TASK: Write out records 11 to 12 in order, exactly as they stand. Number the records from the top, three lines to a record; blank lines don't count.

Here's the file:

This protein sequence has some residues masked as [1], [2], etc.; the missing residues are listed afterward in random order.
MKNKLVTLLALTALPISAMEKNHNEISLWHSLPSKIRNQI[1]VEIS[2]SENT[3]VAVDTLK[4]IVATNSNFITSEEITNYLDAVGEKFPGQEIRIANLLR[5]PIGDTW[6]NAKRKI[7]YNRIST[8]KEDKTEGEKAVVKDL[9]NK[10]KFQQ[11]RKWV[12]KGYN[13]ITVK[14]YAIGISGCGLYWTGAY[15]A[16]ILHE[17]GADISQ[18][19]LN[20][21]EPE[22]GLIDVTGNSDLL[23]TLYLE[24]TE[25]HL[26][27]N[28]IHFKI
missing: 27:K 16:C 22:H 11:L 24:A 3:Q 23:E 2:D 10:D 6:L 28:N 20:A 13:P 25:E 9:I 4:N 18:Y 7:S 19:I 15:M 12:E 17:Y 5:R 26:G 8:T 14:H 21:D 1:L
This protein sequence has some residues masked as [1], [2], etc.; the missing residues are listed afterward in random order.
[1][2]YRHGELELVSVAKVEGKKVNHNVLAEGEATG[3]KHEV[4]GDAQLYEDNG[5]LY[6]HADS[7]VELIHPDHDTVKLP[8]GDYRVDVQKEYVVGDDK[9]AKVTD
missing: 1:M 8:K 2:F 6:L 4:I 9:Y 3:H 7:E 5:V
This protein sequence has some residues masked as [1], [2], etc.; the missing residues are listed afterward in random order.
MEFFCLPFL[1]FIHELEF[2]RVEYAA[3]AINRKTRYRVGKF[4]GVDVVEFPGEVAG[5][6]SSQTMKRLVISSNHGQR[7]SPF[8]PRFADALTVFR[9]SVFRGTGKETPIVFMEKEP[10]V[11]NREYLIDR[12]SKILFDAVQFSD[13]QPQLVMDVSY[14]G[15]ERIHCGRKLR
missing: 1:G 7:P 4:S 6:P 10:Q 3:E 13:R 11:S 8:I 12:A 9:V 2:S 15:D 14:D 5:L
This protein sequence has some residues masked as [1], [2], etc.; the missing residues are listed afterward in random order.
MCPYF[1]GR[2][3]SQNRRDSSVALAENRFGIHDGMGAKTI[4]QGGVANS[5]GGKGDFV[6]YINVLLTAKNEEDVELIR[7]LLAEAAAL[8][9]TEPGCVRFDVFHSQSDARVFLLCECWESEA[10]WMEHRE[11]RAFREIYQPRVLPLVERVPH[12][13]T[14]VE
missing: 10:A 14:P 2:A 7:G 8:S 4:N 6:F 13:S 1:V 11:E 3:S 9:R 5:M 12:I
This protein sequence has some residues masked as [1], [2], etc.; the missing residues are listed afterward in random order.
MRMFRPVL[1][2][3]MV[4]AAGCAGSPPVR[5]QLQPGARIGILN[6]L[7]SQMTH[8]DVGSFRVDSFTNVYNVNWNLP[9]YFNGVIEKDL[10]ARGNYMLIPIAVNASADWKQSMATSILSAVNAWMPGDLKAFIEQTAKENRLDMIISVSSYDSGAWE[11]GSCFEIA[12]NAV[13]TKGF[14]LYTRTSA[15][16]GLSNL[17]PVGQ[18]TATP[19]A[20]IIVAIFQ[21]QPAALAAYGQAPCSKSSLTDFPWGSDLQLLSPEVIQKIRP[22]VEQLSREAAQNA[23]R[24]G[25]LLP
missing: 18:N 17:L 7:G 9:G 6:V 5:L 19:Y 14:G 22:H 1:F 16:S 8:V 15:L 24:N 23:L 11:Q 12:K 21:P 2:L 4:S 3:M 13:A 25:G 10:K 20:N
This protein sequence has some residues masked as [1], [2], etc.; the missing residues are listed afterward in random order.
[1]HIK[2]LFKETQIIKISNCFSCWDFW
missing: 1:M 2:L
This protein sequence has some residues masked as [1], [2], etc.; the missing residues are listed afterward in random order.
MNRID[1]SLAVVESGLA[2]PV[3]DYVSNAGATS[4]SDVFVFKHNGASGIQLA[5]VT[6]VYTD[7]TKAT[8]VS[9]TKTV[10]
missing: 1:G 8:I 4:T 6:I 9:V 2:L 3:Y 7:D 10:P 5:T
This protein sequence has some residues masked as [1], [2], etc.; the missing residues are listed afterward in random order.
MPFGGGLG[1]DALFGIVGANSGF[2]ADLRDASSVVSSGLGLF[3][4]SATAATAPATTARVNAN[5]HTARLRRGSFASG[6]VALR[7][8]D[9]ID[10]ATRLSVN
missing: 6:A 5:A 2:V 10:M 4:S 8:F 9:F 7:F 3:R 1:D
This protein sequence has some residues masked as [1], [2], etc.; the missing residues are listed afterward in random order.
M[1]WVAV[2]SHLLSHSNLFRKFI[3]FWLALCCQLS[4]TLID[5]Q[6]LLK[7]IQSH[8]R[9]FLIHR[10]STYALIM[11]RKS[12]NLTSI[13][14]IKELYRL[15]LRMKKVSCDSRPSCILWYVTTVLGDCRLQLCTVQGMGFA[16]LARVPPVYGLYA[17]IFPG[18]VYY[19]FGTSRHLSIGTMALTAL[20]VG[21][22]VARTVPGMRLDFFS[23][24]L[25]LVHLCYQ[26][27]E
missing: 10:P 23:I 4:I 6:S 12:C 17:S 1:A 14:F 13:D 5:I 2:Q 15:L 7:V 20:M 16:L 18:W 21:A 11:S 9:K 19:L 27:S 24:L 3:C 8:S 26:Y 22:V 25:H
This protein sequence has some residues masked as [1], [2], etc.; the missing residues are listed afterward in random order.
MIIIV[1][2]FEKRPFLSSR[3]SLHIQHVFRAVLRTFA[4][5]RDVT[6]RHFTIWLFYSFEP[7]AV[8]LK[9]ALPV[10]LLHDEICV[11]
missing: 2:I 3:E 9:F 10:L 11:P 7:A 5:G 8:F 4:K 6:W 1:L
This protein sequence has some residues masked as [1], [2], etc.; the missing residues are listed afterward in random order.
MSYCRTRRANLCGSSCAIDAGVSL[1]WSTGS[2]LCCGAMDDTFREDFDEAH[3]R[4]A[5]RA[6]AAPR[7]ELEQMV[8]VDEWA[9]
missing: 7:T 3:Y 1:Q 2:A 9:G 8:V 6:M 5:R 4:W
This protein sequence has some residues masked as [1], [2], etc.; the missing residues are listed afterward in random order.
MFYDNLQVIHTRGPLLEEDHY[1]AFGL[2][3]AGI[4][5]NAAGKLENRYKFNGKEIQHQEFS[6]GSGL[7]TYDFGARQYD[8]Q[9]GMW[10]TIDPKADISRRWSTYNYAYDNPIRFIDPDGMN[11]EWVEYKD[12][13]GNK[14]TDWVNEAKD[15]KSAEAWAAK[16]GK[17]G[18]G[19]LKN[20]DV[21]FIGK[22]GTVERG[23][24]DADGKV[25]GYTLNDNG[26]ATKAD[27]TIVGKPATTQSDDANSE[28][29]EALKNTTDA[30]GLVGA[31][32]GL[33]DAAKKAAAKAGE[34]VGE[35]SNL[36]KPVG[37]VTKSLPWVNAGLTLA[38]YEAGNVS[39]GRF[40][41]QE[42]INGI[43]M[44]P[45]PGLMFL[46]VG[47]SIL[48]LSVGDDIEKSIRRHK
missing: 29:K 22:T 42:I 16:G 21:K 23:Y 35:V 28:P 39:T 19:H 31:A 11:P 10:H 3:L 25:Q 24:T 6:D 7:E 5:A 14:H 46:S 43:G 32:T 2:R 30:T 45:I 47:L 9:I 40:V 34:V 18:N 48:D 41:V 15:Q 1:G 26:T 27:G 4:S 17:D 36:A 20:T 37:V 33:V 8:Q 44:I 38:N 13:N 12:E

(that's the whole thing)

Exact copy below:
This protein sequence has some residues masked as [1], [2], etc.; the missing residues are listed afterward in random order.
MSYCRTRRANLCGSSCAIDAGVSL[1]WSTGS[2]LCCGAMDDTFREDFDEAH[3]R[4]A[5]RA[6]AAPR[7]ELEQMV[8]VDEWA[9]
missing: 7:T 3:Y 1:Q 2:A 9:G 8:V 6:M 5:R 4:W
This protein sequence has some residues masked as [1], [2], etc.; the missing residues are listed afterward in random order.
MFYDNLQVIHTRGPLLEEDHY[1]AFGL[2][3]AGI[4][5]NAAGKLENRYKFNGKEIQHQEFS[6]GSGL[7]TYDFGARQYD[8]Q[9]GMW[10]TIDPKADISRRWSTYNYAYDNPIRFIDPDGMN[11]EWVEYKD[12][13]GNK[14]TDWVNEAKD[15]KSAEAWAAK[16]GK[17]G[18]G[19]LKN[20]DV[21]FIGK[22]GTVERG[23][24]DADGKV[25]GYTLNDNG[26]ATKAD[27]TIVGKPATTQSDDANSE[28][29]EALKNTTDA[30]GLVGA[31][32]GL[33]DAAKKAAAKAGE[34]VGE[35]SNL[36]KPVG[37]VTKSLPWVNAGLTLA[38]YEAGNVS[39]GRF[40][41]QE[42]INGI[43]M[44]P[45]PGLMFL[46]VG[47]SIL[48]LSVGDDIEKSIRRHK
missing: 29:K 22:T 42:I 16:G 21:K 23:Y 35:V 28:P 39:T 19:H 31:A 11:P 10:H 3:L 25:Q 24:T 6:D 7:E 5:A 14:H 46:S 43:G 32:T 2:R 30:T 45:I 47:L 9:I 40:V 34:V 18:N 48:D 41:V 15:Q 1:G 26:T 27:G 4:S 17:D 36:A 20:T 37:V 33:V 8:Q 44:I 38:N 13:N 12:E